Facebook wants to compete with YouTube in video, so it’s asking for a little help from its media company friends — and even a few YouTube stars.
The social network has in recent months been wooing publishers’ video teams, selling them on the advantages of uploading videos directly to Facebook’s proprietary video player. Advertisers are clamoring for “premium” (i.e., publisher-made) video — Time Inc. has sold 99 percent of its video inventory — and Facebook wants to ensure that it is a primary destination for it.
“Facebook is intent on working more closely with content and media producers,” according to one publisher who recently met with the social network.
The move comes as no huge surprise. Facebook CEO Mark Zuckerberg, during an open Q&A with users, said he expects the sprawling social platform will carry mostly video content in five years’ time. This would put it in direct competition with Google-owned YouTube.
And while conversations with Facebook have mostly centered around how Facebook can better serve media outlets’ video goals, the publisher said Facebook seems to be preparing itself for, one day, serving ads against publishers’ Facebook videos and splitting that revenue with them. That is, Facebook is ripping a page from YouTube’s video advertising playbook.
Which would make sense considering video on Facebook is currently similar to the nascent days of YouTube, when the video-sharing platform was long on user-generated content but short on the professional-grade videos that advertisers want to be next to.
More recently, YouTube has invested more than $100 million toward the creation of highly polished original video since 2011, be it made by individual superstars such as Bethany Mota and Michelle Phan or media companies like Grantland and Vice. Just this month Google opened YouTube Space NY, a studio in Manhattan for YouTube creators to use. YouTube generally takes a 45 percent cut of channels’ ad revenue.
The investment seems to be paying off, with YouTube expected to generate $1.13 billion in ad revenue after content-acquisition costs (that is, after paying out its creators) this year.
If Facebook wants to contend with YouTube for those ad dollars, it will need to start serving more premium video through its own video player instead of having creators and media companies upload videos to YouTube and subsequently post them to Facebook.
Facebook was able to convince Time magazine — which, like all Time Inc. titles, has heavily invested in video production — to be the first publisher to upload to Facebook’s video player in March when it posted this 30-second video about the construction of One World Trade Center.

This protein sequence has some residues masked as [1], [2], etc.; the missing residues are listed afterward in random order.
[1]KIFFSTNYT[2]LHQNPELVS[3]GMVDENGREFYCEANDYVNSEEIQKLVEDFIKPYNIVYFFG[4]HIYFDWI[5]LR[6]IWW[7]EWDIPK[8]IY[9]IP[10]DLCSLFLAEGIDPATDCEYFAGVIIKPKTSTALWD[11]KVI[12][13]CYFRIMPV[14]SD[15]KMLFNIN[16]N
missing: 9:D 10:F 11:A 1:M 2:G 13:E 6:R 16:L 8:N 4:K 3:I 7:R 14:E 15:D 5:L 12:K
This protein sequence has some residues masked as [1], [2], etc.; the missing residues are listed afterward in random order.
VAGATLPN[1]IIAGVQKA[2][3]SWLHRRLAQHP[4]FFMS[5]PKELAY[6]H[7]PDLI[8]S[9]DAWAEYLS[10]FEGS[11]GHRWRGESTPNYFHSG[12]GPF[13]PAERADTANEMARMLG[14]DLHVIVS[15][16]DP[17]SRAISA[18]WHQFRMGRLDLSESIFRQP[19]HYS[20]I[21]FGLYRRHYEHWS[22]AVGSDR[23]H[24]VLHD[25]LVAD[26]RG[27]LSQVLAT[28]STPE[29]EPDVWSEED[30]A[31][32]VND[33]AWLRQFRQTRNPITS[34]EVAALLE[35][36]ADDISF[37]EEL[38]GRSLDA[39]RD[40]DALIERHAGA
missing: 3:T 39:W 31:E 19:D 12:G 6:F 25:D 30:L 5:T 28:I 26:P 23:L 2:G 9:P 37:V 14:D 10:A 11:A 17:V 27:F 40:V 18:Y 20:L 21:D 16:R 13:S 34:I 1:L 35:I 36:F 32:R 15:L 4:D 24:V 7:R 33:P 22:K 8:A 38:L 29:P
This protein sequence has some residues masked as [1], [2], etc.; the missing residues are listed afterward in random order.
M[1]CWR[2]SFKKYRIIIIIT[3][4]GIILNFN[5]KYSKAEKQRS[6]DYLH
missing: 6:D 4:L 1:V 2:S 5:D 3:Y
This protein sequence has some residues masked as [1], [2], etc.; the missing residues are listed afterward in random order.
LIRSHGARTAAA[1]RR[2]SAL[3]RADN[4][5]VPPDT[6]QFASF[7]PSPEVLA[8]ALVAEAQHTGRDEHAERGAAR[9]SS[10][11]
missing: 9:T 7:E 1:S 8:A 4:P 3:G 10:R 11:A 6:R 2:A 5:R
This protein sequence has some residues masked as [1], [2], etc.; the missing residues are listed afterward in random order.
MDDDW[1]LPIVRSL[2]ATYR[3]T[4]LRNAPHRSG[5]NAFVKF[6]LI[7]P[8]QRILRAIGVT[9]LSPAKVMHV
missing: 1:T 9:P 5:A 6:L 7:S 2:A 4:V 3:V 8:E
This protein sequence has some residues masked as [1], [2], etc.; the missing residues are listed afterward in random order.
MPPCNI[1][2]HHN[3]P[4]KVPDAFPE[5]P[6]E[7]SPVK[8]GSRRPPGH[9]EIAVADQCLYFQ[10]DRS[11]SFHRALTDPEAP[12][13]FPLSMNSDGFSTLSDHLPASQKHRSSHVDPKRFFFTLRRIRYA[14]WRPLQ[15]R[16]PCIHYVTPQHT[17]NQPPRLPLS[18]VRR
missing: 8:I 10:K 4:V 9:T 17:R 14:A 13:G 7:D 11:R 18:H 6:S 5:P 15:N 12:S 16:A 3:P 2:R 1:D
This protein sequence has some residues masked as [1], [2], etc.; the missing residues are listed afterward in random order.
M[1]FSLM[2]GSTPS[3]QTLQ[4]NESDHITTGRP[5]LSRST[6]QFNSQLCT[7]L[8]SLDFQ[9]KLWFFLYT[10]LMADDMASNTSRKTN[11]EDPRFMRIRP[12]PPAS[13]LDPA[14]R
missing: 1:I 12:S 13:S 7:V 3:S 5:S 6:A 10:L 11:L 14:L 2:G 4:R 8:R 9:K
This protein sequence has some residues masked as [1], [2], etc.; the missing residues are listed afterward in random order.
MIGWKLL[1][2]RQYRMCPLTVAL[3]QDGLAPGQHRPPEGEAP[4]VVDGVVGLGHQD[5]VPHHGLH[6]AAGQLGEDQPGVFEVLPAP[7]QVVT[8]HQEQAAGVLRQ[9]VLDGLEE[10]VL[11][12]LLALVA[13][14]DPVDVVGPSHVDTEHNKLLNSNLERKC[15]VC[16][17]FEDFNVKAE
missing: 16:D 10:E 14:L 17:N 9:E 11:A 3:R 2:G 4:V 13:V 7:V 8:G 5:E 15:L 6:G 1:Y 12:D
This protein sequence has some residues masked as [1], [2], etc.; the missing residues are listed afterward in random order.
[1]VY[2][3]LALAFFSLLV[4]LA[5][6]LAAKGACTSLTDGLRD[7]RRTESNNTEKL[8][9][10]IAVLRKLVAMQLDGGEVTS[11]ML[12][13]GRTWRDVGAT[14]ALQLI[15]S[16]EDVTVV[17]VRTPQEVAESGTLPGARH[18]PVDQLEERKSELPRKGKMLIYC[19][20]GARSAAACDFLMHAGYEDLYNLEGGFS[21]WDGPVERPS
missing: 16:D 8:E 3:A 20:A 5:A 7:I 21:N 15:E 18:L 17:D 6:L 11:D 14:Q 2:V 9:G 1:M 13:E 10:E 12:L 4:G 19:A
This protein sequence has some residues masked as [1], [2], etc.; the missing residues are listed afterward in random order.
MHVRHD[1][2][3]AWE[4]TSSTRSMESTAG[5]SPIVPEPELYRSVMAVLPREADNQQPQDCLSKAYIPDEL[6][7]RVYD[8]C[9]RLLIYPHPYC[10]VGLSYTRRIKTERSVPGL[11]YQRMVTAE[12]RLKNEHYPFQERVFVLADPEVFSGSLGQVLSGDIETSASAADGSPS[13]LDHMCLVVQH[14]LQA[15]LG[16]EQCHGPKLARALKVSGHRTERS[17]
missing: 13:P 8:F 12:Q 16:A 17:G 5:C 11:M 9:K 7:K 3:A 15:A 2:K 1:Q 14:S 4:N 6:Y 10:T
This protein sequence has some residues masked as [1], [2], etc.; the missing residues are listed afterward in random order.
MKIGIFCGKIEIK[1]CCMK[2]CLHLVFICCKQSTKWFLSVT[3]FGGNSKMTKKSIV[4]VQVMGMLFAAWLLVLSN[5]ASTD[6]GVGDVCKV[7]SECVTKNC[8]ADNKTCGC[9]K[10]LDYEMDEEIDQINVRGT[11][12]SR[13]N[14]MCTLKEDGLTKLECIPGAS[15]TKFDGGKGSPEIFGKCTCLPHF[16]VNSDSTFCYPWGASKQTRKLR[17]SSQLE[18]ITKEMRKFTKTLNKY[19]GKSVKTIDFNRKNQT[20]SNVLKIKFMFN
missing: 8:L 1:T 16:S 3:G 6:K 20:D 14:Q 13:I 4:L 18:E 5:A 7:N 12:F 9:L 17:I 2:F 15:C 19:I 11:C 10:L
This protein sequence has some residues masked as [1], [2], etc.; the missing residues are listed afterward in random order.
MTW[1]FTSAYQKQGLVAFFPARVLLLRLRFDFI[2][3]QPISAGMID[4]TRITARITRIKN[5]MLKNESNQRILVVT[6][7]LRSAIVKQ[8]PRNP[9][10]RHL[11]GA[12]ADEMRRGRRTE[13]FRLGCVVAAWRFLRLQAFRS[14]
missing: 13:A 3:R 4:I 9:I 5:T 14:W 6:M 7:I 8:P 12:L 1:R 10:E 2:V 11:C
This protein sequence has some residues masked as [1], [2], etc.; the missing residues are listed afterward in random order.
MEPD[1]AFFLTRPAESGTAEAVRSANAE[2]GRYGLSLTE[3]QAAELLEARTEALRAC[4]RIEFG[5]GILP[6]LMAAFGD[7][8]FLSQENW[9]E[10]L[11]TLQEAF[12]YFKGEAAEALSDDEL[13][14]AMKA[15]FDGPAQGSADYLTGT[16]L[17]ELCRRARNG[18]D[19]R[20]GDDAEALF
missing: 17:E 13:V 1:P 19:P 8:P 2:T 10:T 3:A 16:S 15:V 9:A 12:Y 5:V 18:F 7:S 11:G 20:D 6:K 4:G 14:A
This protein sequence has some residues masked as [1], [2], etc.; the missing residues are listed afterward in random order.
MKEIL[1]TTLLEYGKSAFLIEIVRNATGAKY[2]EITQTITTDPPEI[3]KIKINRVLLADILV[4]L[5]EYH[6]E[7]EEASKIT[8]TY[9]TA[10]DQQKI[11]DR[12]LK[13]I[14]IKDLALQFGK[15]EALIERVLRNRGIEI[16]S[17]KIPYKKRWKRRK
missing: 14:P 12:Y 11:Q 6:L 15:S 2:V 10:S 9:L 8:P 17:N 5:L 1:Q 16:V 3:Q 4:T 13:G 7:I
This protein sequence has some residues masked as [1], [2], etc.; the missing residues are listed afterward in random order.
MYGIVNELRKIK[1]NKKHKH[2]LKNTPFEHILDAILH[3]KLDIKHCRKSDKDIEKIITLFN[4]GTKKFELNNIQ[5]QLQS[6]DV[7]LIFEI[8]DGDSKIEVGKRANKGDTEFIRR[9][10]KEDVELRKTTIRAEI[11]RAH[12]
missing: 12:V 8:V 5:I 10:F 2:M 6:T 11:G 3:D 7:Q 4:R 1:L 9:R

But like all the videos Time has posted directly to Facebook, the One World Trade Center post was just a snippet of the larger film. Rather than post full-length videos to Facebook’s video player as Time does with its YouTube channel, Time has been using the player as an effective way to “tease” a larger story, hoping Facebook users will be enticed to click through to Time’s site, according to Callie Schweitzer, Time’s director of audience strategy.
Vice has also started experimenting with uploading video directly to Facebook, albeit on its own accord and not at Facebook’s behest. And Vice, too, has seen Facebook video as merely a way to generate interest in larger stories, such as this 52-second Vice Sports video about Seattle Mariners second baseman Robinson Cano, which functions as a trailer directing Facebook users to watch the entire production at ViceSports.com
Vice, meanwhile, has also been a showpiece for YouTube, hinting at the intensifying platform rivalry: YouTube prominently features Vice News in its ongoing campaign to promote select YouTube channels to advertisers and the public.
But Vice, like all creators, has no exclusivity clause with YouTube, leaving it free to distribute its video wherever it desires. YouTube might have paid to advertise Vice’s channel, but it didn’t buy loyalty. Indeed, Facebook successfully recruited YouTube superstar Michelle Phan in October, convincing her to use Facebook video to market her new book.
Facebook has not mentioned instituting a YouTube-like advertising program for its video player, but it’s not hard to imagine that is its endgame. It might first have to convince publishers that Facebook can be used for full-length videos, though. Time digital editor Edward Felsenthal said Time is only running full-length versions of its videos on YouTube and Time.com where they can be monetized.
Time Inc.’s Andy Blau said that while the publisher would be open to an ad revenue arrangement with Facebook, the splits would need to be better than YouTube’s offer. “YouTube’s revenue share is pretty lousy for publishers, so lots of publishers have chosen not to use it,” Blau said. While retaining 55 percent of ad revenue may work for individual creators, it’s less enticing for large publishers that have their own sales staffs.
There is, of course, a looming risk in working too closely. Like with its current video pitch, Facebook is seeking publishers willing to publish articles directly on Facebook’s app in exchange for a cut of ad revenue. Publishing directly to Facebook could provide an ad revenue boost for publishers, but ceding too much control to Facebook is a Faustian bargain, some have said. The fear is that Facebook will itself become the leading text and video publisher, allowing it to dictate ad revenue share terms to publishers, which, in the meantime, will meanwhile see their prestige and bottom lines further whither.
In the meantime, publishers, especially ones with quality video, are in demand.
Update: A previous version of this article labeled YouTube’s studio in New York as Ignite NY. The name of the studio is YouTube Space NY. Ignite NY is a series of events held at the studio.
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